The skinny is this: Laurel is scheduled to be auctioned on January 8, but on Monday the Anne Arundel County Council will vote on whether to approve zoning for slots at nearby Arundel Mills Mall.
If approval is granted, Laurel Park's property value will sink like a stone. The most likely buyers in that case would be housing or commercial developers, not people or organizations interested in thoroughbred racing’s survival.
At issue are county council members who say that they would like to have slots at Laurel, but that’s not the topic on the table.
This week, council members were no-shows at a Maryland Jockey Club function that presented architectural plans, environmental and grading permits and a timetable demonstrating Laurel’s new licensed owners could have VLTs revenue flowing in less than a year. It would take Mall interests over four years just to secure the permits.
Isn’t it interesting that the notion of VLT revenues, long needed by Maryland to compete with circuits in surrounding states, took so long to gain approval because of protests by anti-gambling factions, but suddenly is now OK for mass consumption?
It’s OK when money might be made available to deep-pocketed developers and speculators to further their interests with lawmakers. And it’s no problem if gaming facilities were within eyeshot of children shopping at Toys R Us with mommy.
How America works these days is all so ugly, whether the issue is health care for human beings or whether people in other racing states can burn while governors and legislators fiddle with their futures--think New York, home of the third jewel, where services are being cut because in part a suitable VLT operator can’t be found in eight years.
There’s only one word for all of it: Criminal.
In Maryland’s case, racing interests are seeking a NO vote from county council members so that the state’s Lottery Commission can reopen bidding for a VLT license after new owners take over Laurel Park. Waiting three weeks doesn’t seem like a lot to ask.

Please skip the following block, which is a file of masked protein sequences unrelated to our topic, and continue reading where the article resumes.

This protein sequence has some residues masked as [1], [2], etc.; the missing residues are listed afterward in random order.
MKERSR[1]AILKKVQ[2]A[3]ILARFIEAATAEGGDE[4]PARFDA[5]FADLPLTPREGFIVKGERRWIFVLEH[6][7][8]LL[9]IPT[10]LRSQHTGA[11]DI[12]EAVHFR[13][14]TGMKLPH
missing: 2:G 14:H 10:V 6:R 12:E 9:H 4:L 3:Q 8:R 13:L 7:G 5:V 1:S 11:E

Maryland racing began in the county in which Laurel resides. But what can anyone reasonably expect from a local government that puts the kibosh on a State Horse Park; green space, quality of rural life, and animals be damned.
Maryland voters gave permission for VLTs because they were told the license would go to an existing racetrack, namely Laurel Park. The track’s plan, eight years in the making, has the approval and support from a community that has indicated it doesn‘t want slots at Arundel Mills Mall for various reasons.
But it appears some members of the council want to rush for a Monday vote rather than wait until Laurel is sold just like, for instance, the current administration in Washington, for which I voted, wants a health care passed by Christmas for no good reason.
According to the latest statistics provided by the MJC, horse racing and breeding account for 15,000 jobs within the state having an economic impact of $1.5 billion, making it Maryland’s third largest industry. And the only American racetrack older than historic Pimlico is Saratoga.
Some would argue that this down-to-the-wire emergency could have been avoidable had Laurel Park submitted a required $28 million licensing fee application last February.
It didn’t because it was unable to receive a guarantee that the fee would be refunded in the event Laurel failed to receive a zoning permit. That’s one deal Frank Stronach can’t be blamed for taking a pass.
The reality is that Magna Entertainment overpaid for the tracks because it believed VLTs would become a reality. That timing was too late to help Stronach. But there’s no good reason why some capricious deadline has to be too late for Maryland, not after more than three centuries of racing has become part of the fabric.
Written by John Pricci